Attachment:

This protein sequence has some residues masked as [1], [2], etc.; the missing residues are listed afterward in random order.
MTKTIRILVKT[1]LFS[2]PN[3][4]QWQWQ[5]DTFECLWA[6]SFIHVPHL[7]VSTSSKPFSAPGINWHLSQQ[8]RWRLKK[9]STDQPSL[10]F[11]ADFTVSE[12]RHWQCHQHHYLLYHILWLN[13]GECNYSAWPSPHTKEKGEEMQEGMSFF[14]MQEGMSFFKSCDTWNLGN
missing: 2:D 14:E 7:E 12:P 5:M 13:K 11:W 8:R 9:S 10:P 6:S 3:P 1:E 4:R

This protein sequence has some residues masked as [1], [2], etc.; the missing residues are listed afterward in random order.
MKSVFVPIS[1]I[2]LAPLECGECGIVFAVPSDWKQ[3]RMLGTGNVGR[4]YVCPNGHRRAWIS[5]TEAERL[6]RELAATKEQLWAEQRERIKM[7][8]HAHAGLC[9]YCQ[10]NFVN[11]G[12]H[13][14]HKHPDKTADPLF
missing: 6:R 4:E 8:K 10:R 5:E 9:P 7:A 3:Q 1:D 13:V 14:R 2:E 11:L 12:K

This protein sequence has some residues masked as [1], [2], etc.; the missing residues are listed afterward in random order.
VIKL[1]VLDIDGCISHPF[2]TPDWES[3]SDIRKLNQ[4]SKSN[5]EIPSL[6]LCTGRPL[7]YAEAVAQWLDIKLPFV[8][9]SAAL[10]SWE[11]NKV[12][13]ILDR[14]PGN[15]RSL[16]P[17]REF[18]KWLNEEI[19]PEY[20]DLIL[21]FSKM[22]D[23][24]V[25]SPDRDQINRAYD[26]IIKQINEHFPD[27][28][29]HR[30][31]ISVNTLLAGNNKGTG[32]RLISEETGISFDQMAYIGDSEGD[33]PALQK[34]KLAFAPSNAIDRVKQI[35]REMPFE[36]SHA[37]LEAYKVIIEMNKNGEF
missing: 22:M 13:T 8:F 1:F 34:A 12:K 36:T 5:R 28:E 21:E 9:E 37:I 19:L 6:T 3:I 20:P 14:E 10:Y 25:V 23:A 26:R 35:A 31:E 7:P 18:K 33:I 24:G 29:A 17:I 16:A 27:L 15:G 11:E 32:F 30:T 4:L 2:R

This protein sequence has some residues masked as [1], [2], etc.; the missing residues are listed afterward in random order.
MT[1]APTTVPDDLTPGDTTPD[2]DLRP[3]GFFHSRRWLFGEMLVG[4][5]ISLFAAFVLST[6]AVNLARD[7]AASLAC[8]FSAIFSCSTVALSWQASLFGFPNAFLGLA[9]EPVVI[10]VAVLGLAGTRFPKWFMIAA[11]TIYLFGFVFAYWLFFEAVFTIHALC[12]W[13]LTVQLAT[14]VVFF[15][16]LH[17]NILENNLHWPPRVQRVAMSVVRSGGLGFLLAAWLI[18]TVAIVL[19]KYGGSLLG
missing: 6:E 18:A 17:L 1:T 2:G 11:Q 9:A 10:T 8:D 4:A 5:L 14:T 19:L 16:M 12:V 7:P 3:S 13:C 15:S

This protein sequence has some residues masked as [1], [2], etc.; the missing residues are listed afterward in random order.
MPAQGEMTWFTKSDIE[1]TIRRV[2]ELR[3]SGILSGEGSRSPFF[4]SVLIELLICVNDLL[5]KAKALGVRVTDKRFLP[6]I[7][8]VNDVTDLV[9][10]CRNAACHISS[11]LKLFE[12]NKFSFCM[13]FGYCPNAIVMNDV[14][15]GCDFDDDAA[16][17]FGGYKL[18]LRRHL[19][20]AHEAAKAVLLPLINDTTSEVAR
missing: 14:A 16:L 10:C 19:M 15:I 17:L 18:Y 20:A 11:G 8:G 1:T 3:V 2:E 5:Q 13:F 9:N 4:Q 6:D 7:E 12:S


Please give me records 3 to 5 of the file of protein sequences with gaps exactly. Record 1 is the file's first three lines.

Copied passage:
This protein sequence has some residues masked as [1], [2], etc.; the missing residues are listed afterward in random order.
VIKL[1]VLDIDGCISHPF[2]TPDWES[3]SDIRKLNQ[4]SKSN[5]EIPSL[6]LCTGRPL[7]YAEAVAQWLDIKLPFV[8][9]SAAL[10]SWE[11]NKV[12][13]ILDR[14]PGN[15]RSL[16]P[17]REF[18]KWLNEEI[19]PEY[20]DLIL[21]FSKM[22]D[23][24]V[25]SPDRDQINRAYD[26]IIKQINEHFPD[27][28][29]HR[30][31]ISVNTLLAGNNKGTG[32]RLISEETGISFDQMAYIGDSEGD[33]PALQK[34]KLAFAPSNAIDRVKQI[35]REMPFE[36]SHA[37]LEAYKVIIEMNKNGEF
missing: 22:M 13:T 8:F 1:F 34:A 12:K 36:T 5:R 28:E 21:E 9:E 37:I 19:L 6:T 3:I 20:P 14:E 10:Y 25:V 23:A 26:R 35:A 31:E 7:P 18:K 33:I 24:G 29:A 17:I 16:A 27:L 15:G 11:E 32:F 30:T 4:L 2:R

This protein sequence has some residues masked as [1], [2], etc.; the missing residues are listed afterward in random order.
MT[1]APTTVPDDLTPGDTTPD[2]DLRP[3]GFFHSRRWLFGEMLVG[4][5]ISLFAAFVLST[6]AVNLARD[7]AASLAC[8]FSAIFSCSTVALSWQASLFGFPNAFLGLA[9]EPVVI[10]VAVLGLAGTRFPKWFMIAA[11]TIYLFGFVFAYWLFFEAVFTIHALC[12]W[13]LTVQLAT[14]VVFF[15][16]LH[17]NILENNLHWPPRVQRVAMSVVRSGGLGFLLAAWLI[18]TVAIVL[19]KYGGSLLG
missing: 6:E 18:A 17:L 1:T 2:G 11:Q 9:A 10:T 8:D 4:A 5:L 14:T 19:L 16:M 12:V 7:P 3:S 13:C 15:S

This protein sequence has some residues masked as [1], [2], etc.; the missing residues are listed afterward in random order.
MPAQGEMTWFTKSDIE[1]TIRRV[2]ELR[3]SGILSGEGSRSPFF[4]SVLIELLICVNDLL[5]KAKALGVRVTDKRFLP[6]I[7][8]VNDVTDLV[9][10]CRNAACHISS[11]LKLFE[12]NKFSFCM[13]FGYCPNAIVMNDV[14][15]GCDFDDDAA[16][17]FGGYKL[18]LRRHL[19][20]AHEAAKAVLLPLINDTTSEVAR
missing: 14:A 16:L 10:C 19:M 15:I 17:L 18:Y 20:A 11:G 8:G 1:T 3:V 2:E 5:Q 13:F 9:N 4:Q 6:D 7:E 12:S